Patient feedback played a key part in last week’s RPIW, and throughout the week they team took guidance from a regular visitor to the department, Lin Stapely, a visually impaired patient, and her guide dog Woody.

Ian said: “Having Lin with us for the week was a huge asset. It is one thing testing our ideas with Doctors and Nurses but hearing the experience of a patient who regularly uses the clinic was invaluable.

“Lin had very clear ideas about what would help patients and what caused difficulties, and as a result of her input all staff on Clinic 10 will be trained to provide assistance to visually impaired patients. Staff will be required to attend a training course and a watch a short video which our Communications Team made for us during the week.”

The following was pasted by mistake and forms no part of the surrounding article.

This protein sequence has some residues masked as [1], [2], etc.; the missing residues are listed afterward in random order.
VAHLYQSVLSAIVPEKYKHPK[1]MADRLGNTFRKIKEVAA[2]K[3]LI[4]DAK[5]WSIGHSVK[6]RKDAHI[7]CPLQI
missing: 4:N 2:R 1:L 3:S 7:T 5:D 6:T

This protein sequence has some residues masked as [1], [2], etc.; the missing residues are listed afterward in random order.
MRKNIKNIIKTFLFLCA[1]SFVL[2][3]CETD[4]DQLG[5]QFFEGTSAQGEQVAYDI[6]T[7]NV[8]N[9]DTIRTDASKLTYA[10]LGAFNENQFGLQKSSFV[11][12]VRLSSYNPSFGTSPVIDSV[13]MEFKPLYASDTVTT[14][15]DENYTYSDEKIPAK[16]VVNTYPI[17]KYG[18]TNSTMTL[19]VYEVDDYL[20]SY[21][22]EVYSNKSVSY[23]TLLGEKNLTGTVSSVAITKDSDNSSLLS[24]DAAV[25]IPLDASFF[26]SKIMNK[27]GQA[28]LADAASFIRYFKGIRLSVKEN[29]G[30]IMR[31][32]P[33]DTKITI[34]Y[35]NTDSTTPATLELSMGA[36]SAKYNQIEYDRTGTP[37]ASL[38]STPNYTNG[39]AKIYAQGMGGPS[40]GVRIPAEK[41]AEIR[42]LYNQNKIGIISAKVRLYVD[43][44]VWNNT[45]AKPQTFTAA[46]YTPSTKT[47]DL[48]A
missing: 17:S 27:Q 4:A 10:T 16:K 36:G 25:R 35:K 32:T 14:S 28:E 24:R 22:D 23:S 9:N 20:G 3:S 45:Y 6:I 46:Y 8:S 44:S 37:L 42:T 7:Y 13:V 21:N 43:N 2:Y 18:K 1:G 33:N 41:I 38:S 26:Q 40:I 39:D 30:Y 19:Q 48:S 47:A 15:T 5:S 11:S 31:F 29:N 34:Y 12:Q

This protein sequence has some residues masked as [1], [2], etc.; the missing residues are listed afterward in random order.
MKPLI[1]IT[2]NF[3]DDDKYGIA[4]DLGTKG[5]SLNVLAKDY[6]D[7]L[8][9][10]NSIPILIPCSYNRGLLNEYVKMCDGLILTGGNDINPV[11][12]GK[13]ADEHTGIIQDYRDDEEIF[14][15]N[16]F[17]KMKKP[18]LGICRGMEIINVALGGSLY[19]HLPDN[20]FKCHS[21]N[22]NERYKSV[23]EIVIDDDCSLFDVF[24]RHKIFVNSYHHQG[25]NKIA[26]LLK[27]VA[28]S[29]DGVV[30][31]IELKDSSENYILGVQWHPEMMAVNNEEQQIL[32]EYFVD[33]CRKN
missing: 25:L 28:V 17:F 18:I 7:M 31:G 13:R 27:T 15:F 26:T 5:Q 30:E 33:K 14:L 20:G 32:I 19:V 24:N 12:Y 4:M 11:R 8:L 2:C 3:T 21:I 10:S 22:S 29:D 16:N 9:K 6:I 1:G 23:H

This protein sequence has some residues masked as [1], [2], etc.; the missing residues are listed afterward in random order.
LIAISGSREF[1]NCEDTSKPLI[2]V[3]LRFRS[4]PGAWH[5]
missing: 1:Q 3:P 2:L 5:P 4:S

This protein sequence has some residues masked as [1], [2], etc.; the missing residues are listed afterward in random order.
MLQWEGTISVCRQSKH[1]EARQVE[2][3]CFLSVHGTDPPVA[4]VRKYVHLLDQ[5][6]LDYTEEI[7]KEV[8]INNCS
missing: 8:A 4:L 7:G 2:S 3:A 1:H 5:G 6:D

The team will now monitor the improvements made during their RPIW in an effort to sustain and/or improve the results. They will report their findings to the public after 30 days, 60 days and 90 days. Initially the changes will be tested on Clinic 10 at RSH but if they prove successful they will then be implemented more widely across the Trust.


Shrewsbury and Telford NHS Trust

Hospital ward launches #endPJparalysis campaign

Staff on a Ward at the Royal Shrewsbury Hospital (RSH) have launched a campaign which is designed to help patients recover more quickly – by simply maintaining their daily routine.

The campaign, called #SaTHendPJparalysis, has been launched by staff on Ward 32 Short Stay at RSH. It is part of a wider national #endPJparalysis campaign.

Zoe Day, Ward Manager, said: “We want our patients to feel that they don’t have to wear their pyjamas all day, every day just because they are in hospital.

“We want to encourage them to feel better and sometimes something as simple as a wash and a change of clothes does just that.”